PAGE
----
In 2004, Michael's brother Rhett released the memoir "Total XS," which was excerpted in The Sydney Morning Herald. He wrote at length about the difficulty finding out what had happened to Michael when rumors were swirling that he had died. Everyone Rhett contacted was evasive. Finally, he was told his brother had died by suicide in an Australian hotel room.

Michael Hutchence was cremated (which Rhett says was a controversy in the family), but before that, he did have a viewing in a coffin. Rhett remembers watching his mother clip some locks of Michael's hair, and take some buttons off his suit. Rhett, however, placed items in the coffin. Michael wouldn't have been cremated with them later, but they still symbolically meant a lot. Rhett writes that "[I] placed a Marlboro Light in his inside jacket pocket. It was a personal thing: he was always asking me for a ciggie. I also placed a photo of [my wife] Mandy and me." However, Michael's partner had a more concerning memento for his coffin: "Paula [Yates] later told me she put a gram of smack in his pocket."

If you or anyone you know is having suicidal thoughts, please call the National Suicide Prevention Lifeline​ by dialing 988 or by calling 1-800-273-TALK (8255)​.


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The mythology of rock 'n' roll is eternal youth and jubilation. When the music genre burst on the scene in the post-WWII, conservative United States during the 1950s, it immediately became the target for ire and hate from members of the Greatest Generation and the Silent Generation, while becoming an everyday part of life for the Baby Boomers. Elvis Presley's shaking hips, Chuck Berry's duck walk, Little Richard's and Jerry Lee Lewis' showmanship on the piano, and many other performers captured the hearts of teenagers, and rock laid the foundation for popular music over the second half of the 20th century.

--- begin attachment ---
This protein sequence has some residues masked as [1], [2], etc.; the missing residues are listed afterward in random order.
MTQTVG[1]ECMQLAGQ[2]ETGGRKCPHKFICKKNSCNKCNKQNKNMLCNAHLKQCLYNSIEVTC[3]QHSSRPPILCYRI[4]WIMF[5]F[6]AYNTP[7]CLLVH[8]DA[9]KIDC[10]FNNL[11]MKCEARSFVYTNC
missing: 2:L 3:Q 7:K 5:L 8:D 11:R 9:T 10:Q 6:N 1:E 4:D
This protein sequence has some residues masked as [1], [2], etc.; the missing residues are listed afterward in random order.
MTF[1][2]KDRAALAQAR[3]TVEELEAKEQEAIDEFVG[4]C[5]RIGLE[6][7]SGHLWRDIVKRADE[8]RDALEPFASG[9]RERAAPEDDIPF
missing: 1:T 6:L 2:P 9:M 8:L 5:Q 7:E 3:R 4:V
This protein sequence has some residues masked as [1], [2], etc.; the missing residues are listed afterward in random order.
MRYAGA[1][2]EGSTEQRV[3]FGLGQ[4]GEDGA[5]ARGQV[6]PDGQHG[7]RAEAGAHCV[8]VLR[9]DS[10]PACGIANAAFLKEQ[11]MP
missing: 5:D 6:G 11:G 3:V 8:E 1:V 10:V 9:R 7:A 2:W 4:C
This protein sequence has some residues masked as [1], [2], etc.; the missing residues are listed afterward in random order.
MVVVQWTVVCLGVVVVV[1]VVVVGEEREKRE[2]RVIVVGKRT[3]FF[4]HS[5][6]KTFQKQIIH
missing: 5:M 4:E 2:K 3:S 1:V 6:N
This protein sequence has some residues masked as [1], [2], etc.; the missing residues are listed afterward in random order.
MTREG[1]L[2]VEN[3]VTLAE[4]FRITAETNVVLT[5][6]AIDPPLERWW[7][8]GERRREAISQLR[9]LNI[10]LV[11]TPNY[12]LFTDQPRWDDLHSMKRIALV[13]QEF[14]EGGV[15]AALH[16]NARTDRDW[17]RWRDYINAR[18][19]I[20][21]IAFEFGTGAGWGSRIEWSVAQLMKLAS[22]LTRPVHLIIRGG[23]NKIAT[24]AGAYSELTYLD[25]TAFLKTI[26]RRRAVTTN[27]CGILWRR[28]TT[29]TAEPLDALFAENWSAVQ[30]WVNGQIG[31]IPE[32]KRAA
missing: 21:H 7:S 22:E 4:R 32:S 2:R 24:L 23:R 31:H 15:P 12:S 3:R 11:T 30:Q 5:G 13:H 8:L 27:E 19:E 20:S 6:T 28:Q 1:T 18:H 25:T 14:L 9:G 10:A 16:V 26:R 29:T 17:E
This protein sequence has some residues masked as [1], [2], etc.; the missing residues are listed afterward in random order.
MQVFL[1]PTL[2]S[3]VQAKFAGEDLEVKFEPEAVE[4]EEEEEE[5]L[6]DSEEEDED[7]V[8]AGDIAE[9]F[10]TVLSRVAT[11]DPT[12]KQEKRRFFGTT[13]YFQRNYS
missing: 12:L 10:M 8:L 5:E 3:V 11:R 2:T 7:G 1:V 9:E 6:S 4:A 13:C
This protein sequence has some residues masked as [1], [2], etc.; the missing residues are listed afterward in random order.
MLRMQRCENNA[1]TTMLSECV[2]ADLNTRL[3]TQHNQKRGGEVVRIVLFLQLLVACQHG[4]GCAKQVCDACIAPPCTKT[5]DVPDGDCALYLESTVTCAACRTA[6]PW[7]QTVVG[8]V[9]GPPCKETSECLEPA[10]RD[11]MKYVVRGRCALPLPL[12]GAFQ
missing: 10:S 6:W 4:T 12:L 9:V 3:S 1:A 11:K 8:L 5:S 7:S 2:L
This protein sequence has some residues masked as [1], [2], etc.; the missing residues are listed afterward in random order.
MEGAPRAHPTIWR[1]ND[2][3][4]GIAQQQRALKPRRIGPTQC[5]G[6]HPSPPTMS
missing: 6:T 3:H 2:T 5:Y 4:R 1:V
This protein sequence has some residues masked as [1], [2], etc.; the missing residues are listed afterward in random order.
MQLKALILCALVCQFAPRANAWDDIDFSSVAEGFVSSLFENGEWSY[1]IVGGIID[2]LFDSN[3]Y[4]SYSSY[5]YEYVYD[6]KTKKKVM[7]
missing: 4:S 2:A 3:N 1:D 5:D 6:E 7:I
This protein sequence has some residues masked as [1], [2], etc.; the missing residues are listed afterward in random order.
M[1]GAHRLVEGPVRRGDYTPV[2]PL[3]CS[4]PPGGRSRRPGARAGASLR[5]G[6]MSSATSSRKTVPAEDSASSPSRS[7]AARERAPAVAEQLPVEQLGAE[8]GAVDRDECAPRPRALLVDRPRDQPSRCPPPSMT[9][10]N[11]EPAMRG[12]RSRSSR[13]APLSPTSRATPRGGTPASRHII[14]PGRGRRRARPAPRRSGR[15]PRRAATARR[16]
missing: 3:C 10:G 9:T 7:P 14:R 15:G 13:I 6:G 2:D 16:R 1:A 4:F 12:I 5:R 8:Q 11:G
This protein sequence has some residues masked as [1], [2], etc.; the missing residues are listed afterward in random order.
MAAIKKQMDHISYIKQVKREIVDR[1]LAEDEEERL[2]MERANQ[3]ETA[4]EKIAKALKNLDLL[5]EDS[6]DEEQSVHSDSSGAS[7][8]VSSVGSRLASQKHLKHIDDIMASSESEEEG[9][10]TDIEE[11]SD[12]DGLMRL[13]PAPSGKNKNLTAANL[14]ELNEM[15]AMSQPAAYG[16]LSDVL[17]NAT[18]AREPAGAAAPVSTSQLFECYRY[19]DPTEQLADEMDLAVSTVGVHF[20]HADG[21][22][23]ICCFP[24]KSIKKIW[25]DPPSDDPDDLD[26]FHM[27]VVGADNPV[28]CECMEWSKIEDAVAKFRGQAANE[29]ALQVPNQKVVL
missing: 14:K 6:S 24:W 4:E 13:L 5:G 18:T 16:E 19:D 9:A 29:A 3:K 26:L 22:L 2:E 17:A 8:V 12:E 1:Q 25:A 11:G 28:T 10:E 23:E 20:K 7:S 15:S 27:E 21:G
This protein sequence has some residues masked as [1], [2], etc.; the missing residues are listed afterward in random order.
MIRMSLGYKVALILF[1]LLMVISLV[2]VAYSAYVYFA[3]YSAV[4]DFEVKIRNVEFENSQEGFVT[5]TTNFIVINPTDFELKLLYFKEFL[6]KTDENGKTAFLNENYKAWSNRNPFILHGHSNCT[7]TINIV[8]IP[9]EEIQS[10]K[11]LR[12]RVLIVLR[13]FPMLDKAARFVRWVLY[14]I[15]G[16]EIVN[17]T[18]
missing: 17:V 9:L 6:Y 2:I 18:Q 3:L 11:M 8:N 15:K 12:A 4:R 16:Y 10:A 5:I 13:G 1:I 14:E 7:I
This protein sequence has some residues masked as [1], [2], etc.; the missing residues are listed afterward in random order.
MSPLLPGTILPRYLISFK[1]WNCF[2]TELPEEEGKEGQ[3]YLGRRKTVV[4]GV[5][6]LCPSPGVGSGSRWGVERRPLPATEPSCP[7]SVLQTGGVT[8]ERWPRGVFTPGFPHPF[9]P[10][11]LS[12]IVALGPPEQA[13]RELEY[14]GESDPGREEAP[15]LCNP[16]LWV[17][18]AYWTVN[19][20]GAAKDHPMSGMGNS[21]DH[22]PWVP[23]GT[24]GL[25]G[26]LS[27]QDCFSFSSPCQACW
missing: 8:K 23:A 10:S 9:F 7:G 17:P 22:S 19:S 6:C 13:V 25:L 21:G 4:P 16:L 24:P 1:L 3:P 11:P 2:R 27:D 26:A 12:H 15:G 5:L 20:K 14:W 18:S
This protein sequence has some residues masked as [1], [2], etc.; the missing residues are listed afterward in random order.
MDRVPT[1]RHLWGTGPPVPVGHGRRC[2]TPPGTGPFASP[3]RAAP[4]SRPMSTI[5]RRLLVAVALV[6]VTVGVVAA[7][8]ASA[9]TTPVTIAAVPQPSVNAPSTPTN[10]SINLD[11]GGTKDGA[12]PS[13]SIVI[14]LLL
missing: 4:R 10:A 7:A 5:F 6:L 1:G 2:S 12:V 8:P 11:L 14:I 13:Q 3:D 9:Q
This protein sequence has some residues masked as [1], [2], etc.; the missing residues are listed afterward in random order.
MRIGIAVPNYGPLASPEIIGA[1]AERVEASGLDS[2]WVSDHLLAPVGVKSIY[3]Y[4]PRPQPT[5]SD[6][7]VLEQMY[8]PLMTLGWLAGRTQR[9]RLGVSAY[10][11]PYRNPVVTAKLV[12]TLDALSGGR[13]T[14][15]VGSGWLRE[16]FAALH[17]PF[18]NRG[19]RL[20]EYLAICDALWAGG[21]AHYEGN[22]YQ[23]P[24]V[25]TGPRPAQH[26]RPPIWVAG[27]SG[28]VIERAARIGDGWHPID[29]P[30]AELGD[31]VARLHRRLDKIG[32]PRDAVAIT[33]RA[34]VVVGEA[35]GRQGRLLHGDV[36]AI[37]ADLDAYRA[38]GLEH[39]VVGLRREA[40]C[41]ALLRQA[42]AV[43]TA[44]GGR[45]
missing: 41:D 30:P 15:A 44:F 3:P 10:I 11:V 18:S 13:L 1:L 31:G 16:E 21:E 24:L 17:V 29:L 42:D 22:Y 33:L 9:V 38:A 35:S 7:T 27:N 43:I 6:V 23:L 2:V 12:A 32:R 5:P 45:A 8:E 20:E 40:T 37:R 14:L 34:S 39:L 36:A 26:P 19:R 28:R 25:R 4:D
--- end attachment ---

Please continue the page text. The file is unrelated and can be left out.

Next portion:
Unfortunately, the human body can only take so much sex, drugs, and rock 'n' roll. The phrase "Live fast, die young, and leave a good-looking corpse" became reality for many of these rock stars. Performers who seemed like demigods to their fans were still very human and still held the same limitations as their legions of followers. Behind all the glitz and fun, musicians still suffered from depression, dependency on drugs or alcohol, or diseases and other health concerns. And sometimes, they were just at the wrong place at the wrong time, leading to tragic accidents. Here are just a few rock stars who died prematurely.


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On the morning of February 3, 1959, early rock 'n' roll icons Buddy Holly, Ritchie Valens, and J.P. Richardson, known as "The Big Bopper," died in a plane crash while touring together through the Midwest. The event became known as "The Day the Music Died" and saw the first premature deaths of young and popular musicians in the early history of the genre.

The crash also had a large impact on one of their fellow musicians. Eddie Cochran was a part of the first wave of rock 'n' roll stars, along with the three musicians who passed. His songs "Summertime Blues" and "Twenty Flight Rock" became early classics in the young genre and very popular among his teenage fan base. His appearance in films such as The Girl Can't Help It and Go Johnny Go helped his popularity grow further. According to John Collis' biography, Gene Vincent and Eddie Cochran, people close to Cochran said he became obsessed with his own death, believing it was around the corner after the deaths of Holly, Valens, and Richardson.

While touring in the United Kingdom in 1960 with fellow musician Gene Vincent, Cochran's premonition came true. Following a performance on Saturday, April 16, Vincent, Cochran, and others were involved in a single-car accident. Cochran died the next day, Easter Sunday, at the age of 21. He was only one killed in the crash.


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Third time's the charm, they say. At Fillmore East, the Allman Brothers Band's third album, released in July 1971, launched them to superstardom after their first two albums failed commercially. The live album is hailed as a masterpiece today — Rolling Stone ranked it No. 49 on their "500 Greatest Albums of All Time."